Let me just confess this: i am hopelessly white. I enjoy electronic
music (moreso than any other Minion), but i just don't get rap.
I mean, i like the sound collage that is hip-hop, but i find
the toneless rhymes layered overtop to be, well, annoying. As
such, i really like instrumental hip-hop, but that's a pretty
I mention all of this because, no matter what people have told
you, The Grace Period are a hip-hop act. An instrumental hip-hop
act, in that there is no rapper. Obvious comparision points
are DJ Shadow, some of the funkier work of Tleilaxu, or US3.
This is to say that the music of The Grace Period is defined
by drum / rhythm loops taken from older recordings. Over this
The Grace Period layer funny vocal samples (apparently, they
took a tape recorder to a party and recorded their friends),
interesting guitar pieces, spacey keyboard bits, and, well,
all kinds of stuff.
Quite honestly, i find this album to be fascinating -- there
is so much going on, so much to listen to. Apparently there
are two people in this act, Chris Ott (who used to write for
the anti-Malimus conglomerate Pitchfork)
and somebody named "Julie". I don't know who is responsible
for constructing the rhythm loops that make up the core of the
songs, but that person has some real talent. The drum loops
are what really make the album.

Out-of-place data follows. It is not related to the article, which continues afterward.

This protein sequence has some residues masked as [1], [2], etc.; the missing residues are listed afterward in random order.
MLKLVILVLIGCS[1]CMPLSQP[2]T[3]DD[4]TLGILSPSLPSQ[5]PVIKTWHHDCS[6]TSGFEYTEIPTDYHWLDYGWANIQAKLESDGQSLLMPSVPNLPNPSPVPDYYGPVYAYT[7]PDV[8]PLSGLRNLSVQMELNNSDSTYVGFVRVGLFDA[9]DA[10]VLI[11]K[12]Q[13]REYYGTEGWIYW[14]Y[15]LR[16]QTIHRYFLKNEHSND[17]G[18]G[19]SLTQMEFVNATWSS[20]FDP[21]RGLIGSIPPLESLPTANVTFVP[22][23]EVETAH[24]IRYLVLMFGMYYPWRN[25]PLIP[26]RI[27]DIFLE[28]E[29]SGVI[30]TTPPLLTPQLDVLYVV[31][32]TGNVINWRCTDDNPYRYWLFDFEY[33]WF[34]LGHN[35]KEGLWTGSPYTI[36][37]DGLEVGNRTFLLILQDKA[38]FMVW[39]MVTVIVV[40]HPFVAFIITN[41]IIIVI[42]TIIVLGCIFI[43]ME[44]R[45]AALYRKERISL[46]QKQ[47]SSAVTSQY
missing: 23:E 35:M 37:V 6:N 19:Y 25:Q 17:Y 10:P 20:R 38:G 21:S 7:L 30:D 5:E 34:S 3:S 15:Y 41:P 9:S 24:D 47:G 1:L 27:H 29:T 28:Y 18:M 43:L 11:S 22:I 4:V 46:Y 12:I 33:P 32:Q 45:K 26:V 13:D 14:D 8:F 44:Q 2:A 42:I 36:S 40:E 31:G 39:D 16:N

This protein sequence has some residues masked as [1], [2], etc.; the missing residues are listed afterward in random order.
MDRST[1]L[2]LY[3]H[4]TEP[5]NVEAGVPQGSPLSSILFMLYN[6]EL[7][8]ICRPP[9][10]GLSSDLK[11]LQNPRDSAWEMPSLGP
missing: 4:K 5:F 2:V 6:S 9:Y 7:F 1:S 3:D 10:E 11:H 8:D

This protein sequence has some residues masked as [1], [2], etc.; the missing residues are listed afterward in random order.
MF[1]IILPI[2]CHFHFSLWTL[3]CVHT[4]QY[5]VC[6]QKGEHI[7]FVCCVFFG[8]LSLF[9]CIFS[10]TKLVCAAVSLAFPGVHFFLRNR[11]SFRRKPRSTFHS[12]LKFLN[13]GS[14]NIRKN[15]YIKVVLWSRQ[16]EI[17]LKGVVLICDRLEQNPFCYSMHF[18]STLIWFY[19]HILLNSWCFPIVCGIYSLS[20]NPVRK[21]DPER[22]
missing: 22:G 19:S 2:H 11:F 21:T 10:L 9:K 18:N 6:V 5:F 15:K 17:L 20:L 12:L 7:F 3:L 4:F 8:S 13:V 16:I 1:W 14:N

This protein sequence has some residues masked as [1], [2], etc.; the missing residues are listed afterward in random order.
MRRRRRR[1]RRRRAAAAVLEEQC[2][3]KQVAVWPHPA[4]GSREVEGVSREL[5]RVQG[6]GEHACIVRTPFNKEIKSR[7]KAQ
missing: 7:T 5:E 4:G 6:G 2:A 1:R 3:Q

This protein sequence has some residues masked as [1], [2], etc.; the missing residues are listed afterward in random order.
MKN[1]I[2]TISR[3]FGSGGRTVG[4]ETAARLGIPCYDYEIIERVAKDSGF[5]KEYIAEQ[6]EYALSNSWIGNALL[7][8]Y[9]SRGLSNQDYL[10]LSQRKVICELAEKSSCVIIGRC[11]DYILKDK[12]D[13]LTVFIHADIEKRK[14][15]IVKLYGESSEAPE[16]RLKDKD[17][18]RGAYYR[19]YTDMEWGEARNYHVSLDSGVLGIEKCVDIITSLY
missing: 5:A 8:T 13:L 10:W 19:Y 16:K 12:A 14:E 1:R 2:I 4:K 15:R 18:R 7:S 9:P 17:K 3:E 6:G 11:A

Perhaps the prime example of what The Grace Period are capable
of comes on Et In Arcadia Ego, midway through the album.
This song starts with an ethereal keyboard chime looped, and
then huge frenetic drum beats thunder in. Deeply buried in the
mix is a female voice speaking in French. That's pretty much
the song, and i know that it doesn't sound like much when you
read it, but this tune captures the sheer intimidating majesty
of life in a dramatic way that reminds me of What Does Your
Soul Look Like?, DJ Shadow's masterpiece in four parts.
It's great listening -- funky, yet relaxing. It portrays a lot
of emotion by building up a mass of sound from simple elements.
The sampled and looped drum parts seem alive in a way that
a drum machine doesn't, and that is part of what i like about
this band. I like that they sound sample-based, but are entirely
lacking the cold mechanical feel that much electronica has.
It's the drum loops that do this i know -- somebody really played
those drums at some point, and The Grace Period are simply cutting
a small piece of a drum performance and re-structuring it. I
say simply, but i suspect that this music is more difficult
than it at first seems. Otherwise, well, more people would be
Moving on, although all of the songs are pretty good, there
is another stunning track on the album. I Can See My Breath
also stands out above the crowd. Here, The Grace Period combine
postively head-on "beat the tar out of the drum kit" loops with
echoey guitar. Again, a simple combination that really works.
I like the juxtaposition of the spacey-ness of the guitar with
the concrete reality of the intense drumming.
What strikes me most about The Grace Period is the simplistic
combination of the music. That is, there are two loops playing
against one another, and some samples strewn over the top. It's
not a lot of "content", but it creates a rich, full sound. What
it is, really, is collage, pure and simple, and that's why i
call it instrumental hip-hop.
Anyway, this is a cool album. I am very impressed, and look
forward to hearing more from this act in the future. And, given
the "hip-hop" nature of the act, i feel that i should end with